Chatham Baroque: Alegría – Music of Baroque Spain and the Americas Saturday & Sunday, December 16-17, 2023
- Saturday, December 16, 7:30 p.m., Hicks Memorial Chapel
- Sunday, December 17, 2:30 p.m., Levy Hall, Rodef Shalom
Chatham Baroque’s holiday program explores the music of Baroque Spain and the New World. Nell Snaidas (soprano) and Raquel Winnica Young (mezzo-soprano) charm and dazzle singing in their native Spanish, extolling the joys of the season as expressed through the unique music of Hispanic colonial times.
Andrew Fouts, violin, Patricia Halverson, viola da gamba, Scott Pauley, theorbo and guitar.
Chatham Baroque: Through the Wood, Laddie – Music of Baroque Scotland and Acadia Friday-Sunday, January 26-28, 2024
- Friday, January 26, 7:30 p.m., Teutonia Männerchor
- Saturday, January 27, 7:30 p.m., Andrew Carnegie Free Library & Music Hall in Carnegie, PA
- Sunday, January 28, 2:30 p.m., Hicks Memorial Chapel, Pittsburgh Theological Seminary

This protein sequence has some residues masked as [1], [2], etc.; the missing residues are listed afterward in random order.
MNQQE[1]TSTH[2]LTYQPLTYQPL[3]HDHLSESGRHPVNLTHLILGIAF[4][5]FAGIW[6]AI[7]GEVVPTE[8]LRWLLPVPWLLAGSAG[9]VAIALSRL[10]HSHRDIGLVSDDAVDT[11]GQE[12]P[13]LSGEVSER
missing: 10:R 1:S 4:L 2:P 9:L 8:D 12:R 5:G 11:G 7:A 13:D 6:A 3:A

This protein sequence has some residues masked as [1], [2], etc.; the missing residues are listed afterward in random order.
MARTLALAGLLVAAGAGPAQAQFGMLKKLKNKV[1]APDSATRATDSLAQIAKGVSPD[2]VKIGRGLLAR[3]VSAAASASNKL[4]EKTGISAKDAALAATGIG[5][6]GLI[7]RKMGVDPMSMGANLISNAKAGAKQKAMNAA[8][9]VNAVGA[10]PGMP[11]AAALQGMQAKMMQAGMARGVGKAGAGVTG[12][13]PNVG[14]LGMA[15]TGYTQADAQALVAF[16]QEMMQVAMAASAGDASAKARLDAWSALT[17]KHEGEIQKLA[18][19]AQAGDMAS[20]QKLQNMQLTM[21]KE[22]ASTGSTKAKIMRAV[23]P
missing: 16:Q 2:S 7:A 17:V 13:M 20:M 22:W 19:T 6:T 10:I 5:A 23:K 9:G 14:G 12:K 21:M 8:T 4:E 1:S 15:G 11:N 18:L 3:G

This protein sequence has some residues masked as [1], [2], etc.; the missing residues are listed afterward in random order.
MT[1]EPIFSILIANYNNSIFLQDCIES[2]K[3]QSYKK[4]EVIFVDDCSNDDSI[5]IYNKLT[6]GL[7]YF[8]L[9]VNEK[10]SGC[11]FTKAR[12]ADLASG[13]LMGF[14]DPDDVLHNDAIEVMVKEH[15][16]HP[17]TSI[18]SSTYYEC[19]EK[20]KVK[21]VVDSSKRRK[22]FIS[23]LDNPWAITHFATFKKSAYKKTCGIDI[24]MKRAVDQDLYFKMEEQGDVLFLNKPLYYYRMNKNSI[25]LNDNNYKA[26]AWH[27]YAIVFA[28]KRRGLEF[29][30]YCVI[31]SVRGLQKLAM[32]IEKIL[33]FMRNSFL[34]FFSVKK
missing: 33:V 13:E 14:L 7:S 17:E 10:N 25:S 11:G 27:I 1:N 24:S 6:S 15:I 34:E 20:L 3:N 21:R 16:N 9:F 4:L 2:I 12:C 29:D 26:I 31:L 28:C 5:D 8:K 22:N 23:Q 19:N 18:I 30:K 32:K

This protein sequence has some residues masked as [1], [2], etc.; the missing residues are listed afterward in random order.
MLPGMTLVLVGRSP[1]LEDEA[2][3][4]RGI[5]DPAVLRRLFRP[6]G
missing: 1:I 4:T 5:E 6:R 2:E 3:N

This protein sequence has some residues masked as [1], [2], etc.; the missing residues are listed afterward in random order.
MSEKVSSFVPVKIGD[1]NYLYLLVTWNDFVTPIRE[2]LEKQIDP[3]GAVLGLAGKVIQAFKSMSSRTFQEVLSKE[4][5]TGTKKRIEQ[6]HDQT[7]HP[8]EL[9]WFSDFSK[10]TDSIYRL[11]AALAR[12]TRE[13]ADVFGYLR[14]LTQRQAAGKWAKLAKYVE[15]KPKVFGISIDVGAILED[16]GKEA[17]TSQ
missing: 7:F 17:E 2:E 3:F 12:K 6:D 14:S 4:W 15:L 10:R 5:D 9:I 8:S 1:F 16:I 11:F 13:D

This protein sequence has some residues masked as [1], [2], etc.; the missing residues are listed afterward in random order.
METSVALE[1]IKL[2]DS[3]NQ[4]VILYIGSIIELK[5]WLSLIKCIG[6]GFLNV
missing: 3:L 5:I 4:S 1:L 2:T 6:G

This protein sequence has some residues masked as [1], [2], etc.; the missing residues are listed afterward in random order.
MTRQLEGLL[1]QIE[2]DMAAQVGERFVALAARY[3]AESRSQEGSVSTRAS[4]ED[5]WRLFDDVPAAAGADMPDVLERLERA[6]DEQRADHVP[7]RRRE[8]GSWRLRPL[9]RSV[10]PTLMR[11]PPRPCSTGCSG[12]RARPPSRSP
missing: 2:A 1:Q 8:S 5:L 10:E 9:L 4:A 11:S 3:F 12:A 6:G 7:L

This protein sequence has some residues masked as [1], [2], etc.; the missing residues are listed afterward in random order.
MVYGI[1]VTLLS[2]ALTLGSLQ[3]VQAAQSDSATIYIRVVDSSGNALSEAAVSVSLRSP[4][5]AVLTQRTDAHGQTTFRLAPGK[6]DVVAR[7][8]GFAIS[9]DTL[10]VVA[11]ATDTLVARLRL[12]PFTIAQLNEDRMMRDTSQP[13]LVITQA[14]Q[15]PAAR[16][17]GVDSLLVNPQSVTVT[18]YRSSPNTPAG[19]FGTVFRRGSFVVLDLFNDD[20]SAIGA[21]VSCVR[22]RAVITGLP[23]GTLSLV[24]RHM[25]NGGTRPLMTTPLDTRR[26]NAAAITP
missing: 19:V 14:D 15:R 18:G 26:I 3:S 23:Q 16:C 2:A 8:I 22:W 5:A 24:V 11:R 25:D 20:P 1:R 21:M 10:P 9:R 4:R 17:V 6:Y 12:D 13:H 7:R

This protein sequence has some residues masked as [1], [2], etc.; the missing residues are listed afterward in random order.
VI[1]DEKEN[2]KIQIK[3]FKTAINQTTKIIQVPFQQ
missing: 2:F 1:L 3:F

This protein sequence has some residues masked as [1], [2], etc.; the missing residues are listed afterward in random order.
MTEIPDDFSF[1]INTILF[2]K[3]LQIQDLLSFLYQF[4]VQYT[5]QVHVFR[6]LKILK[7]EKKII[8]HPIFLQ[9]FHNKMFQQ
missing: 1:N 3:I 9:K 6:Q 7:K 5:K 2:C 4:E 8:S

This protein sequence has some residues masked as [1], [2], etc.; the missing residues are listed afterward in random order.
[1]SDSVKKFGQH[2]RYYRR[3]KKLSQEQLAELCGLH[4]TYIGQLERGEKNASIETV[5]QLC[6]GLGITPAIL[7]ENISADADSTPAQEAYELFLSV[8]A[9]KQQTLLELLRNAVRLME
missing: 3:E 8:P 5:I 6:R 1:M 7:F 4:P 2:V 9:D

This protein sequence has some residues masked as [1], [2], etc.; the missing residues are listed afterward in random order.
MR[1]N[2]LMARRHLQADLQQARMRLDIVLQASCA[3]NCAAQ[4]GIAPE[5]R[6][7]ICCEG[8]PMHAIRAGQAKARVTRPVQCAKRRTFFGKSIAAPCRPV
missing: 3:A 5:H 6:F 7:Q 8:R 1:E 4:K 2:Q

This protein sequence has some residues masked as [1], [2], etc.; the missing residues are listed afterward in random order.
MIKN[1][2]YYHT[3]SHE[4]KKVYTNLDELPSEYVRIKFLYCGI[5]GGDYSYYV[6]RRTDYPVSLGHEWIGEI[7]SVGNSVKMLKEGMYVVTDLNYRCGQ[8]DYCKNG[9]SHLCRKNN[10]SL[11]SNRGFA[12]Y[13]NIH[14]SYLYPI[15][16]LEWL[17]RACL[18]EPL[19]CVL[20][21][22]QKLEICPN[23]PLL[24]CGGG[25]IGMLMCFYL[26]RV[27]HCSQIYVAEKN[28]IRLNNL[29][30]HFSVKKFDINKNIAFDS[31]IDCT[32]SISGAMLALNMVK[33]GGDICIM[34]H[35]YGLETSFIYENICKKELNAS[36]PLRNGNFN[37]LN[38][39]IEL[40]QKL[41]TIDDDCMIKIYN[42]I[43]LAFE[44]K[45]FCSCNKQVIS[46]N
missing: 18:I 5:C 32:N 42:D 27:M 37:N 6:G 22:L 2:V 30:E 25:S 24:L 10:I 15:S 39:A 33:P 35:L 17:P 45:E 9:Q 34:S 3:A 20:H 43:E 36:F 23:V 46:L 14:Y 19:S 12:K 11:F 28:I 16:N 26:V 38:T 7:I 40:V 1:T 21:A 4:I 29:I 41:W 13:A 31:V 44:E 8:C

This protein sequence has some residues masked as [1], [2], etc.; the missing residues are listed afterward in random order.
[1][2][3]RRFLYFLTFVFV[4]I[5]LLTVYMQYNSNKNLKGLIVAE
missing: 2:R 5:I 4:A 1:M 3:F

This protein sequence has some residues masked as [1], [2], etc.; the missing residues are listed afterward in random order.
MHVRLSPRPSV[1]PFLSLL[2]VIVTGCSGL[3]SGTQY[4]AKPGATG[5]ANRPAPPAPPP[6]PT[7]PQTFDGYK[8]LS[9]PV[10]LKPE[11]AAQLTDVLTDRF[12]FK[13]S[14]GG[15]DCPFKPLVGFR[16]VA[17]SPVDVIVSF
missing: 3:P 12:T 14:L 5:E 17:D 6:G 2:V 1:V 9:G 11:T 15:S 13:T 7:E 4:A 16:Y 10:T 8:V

A unique program featuring special guests Chris Norman (wooden flutes and pipes) and Pascale Beaudin (soprano), both having roots in the Canadian Maritime provinces. The ensemble and superb guest artists bring to life a program of music ranging from Baroque Scotland to French Canadian folk tunes from the Acadian tradition.
Andrew Fouts, violin, Patricia Halverson, viola da gamba, Scott Pauley theorbo.
Apollo’s Fire: Violin Fantasy Sunday, February 18, 2024, 4:00 p.m. Calvary Episcopal Church
Grammy-winning ensemble Apollo’s Fire returns to the R&B stage with a new program based on Heinrich Biber’s stunning Sonatas on the Mysteries of the Rosary, along with instrumental works inspired by the baroque tradition of Stylus fantasticus (the “fantastical style”). Apollo’s Fire concertmaster Alan Choo joins Grammy-winning harpsichordist Jeannette Sorrell, Pittsburgh favorite Andrew Fouts, and a colorful ensemble of lutes, harp, cello, and lirone to present their unique interpretation of these masterworks in celebration of their new album release.